Schorlomite

Schorlomite is so named in 1846 because of its resemblance to schorl.

Schorlomite forms dark brown, reddish brown to black crystals up to 2 cm, masses are common.

Schorlomite has been cut into black cabochons.
General Information
Chemical Formula
Ca
 
3
Ti
4+
2
(Fe
3+
2
Si)O
 
12
Michael O’Donoghue, Gems, Sixth Edition (2006)
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Photos of natural/un-cut material from mindat.org
Physical Properties of Schorlomite
Mohs Hardness7 to 7.5
Michael O’Donoghue, Gems, Sixth Edition (2006)
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Specific Gravity3.77 to 3.93
Michael O’Donoghue, Gems, Sixth Edition (2006)
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TenacityBrittle
Anthony et al, Handbook of mineralogy (2001)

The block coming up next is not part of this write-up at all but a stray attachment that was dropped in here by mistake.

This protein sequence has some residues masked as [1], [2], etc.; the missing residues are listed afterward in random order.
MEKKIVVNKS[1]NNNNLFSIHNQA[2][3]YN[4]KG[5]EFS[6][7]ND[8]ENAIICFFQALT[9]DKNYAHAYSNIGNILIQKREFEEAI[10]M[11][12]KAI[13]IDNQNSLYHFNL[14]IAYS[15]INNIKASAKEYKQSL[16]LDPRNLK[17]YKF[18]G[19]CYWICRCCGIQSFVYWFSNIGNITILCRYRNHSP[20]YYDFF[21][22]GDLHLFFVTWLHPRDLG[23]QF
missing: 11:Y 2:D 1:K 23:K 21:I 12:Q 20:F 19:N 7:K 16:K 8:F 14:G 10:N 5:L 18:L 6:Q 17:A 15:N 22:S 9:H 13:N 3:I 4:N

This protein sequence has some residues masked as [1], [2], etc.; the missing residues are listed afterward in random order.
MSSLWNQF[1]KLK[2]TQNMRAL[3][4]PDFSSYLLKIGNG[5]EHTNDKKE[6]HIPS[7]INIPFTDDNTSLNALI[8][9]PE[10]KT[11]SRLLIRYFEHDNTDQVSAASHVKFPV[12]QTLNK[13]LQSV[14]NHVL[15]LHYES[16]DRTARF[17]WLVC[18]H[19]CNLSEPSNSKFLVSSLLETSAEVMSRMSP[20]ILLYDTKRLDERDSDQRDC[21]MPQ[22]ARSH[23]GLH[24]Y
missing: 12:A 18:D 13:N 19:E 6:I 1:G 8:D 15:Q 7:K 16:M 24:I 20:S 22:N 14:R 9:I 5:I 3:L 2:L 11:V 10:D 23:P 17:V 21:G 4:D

FractureConchoidal
Michael O’Donoghue, Gems, Sixth Edition (2006)
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Optical Properties of Schorlomite
Refractive Index1.94 to 1.98
Michael O’Donoghue, Gems, Sixth Edition (2006)
Optical CharacterIsotropic
Anthony et al, Handbook of mineralogy (2001)
Colour
Colour (General)Dark brown, reddish brown to black.
Michael O’Donoghue, Gems, Sixth Edition (2006)
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TransparencyTranslucent,Opaque
Anthony et al, Handbook of mineralogy (2001) Translucent to nearly opaque
LustreVitreous,Metallic
Michael O’Donoghue, Gems, Sixth Edition (2006)
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Crystallography of Schorlomite
Crystal SystemIsometric
Anthony et al, Handbook of mineralogy (2001)
HabitAs trapezohedra and dodecahedra, up to 2 cm; more commonly massive.
Anthony et al, Handbook of mineralogy (2001)
Geological Environment
Where found:Occurs principally in alkaline igneous rocks such as nepheline-syenite and related types; also in skarns.
Michael O’Donoghue, Gems, Sixth Edition (2006)
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Further Information
Mineral information:Schorlomite information at mindat.org
Significant Gem Localities
Canada
 
  • British Columbia
    • Golden Mining Division
Finland
 
  • North Ostrobothnia
    • Kuusamo
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